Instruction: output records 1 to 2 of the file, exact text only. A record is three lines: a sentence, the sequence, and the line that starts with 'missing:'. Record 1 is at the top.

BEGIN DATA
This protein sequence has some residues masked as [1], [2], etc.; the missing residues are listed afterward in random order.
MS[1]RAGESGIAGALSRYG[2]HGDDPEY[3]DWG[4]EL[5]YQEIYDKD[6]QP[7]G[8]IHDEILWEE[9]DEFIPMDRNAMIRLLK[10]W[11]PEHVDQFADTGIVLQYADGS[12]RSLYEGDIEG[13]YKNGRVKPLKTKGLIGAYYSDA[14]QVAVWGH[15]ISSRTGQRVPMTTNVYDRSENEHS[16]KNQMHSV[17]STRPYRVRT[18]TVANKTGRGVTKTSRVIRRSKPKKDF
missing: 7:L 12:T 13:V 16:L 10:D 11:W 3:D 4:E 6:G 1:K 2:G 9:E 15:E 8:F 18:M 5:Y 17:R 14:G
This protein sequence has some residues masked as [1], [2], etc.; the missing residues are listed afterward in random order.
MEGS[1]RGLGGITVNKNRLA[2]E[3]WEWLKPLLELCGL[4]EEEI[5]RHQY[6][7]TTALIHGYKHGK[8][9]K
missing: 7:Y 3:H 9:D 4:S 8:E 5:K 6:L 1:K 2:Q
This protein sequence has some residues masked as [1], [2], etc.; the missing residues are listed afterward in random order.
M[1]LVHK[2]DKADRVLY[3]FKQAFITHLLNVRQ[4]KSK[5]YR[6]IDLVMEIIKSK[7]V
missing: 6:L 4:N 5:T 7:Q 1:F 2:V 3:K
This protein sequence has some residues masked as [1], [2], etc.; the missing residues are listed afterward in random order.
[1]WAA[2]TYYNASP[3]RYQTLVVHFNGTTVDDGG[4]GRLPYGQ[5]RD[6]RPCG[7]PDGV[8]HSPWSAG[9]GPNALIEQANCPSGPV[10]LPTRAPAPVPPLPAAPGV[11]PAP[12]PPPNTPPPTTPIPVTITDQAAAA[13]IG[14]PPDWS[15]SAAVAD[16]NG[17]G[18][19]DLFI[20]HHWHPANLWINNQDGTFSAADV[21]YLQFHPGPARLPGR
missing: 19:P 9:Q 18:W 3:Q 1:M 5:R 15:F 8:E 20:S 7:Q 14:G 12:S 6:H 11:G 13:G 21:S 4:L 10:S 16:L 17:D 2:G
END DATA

This protein sequence has some residues masked as [1], [2], etc.; the missing residues are listed afterward in random order.
MS[1]RAGESGIAGALSRYG[2]HGDDPEY[3]DWG[4]EL[5]YQEIYDKD[6]QP[7]G[8]IHDEILWEE[9]DEFIPMDRNAMIRLLK[10]W[11]PEHVDQFADTGIVLQYADGS[12]RSLYEGDIEG[13]YKNGRVKPLKTKGLIGAYYSDA[14]QVAVWGH[15]ISSRTGQRVPMTTNVYDRSENEHS[16]KNQMHSV[17]STRPYRVRT[18]TVANKTGRGVTKTSRVIRRSKPKKDF
missing: 7:L 12:T 13:V 16:L 10:D 11:W 3:D 4:E 6:G 1:K 2:G 9:E 15:E 8:F 18:M 5:Y 17:R 14:G
This protein sequence has some residues masked as [1], [2], etc.; the missing residues are listed afterward in random order.
MEGS[1]RGLGGITVNKNRLA[2]E[3]WEWLKPLLELCGL[4]EEEI[5]RHQY[6][7]TTALIHGYKHGK[8][9]K
missing: 7:Y 3:H 9:D 4:S 8:E 5:K 6:L 1:K 2:Q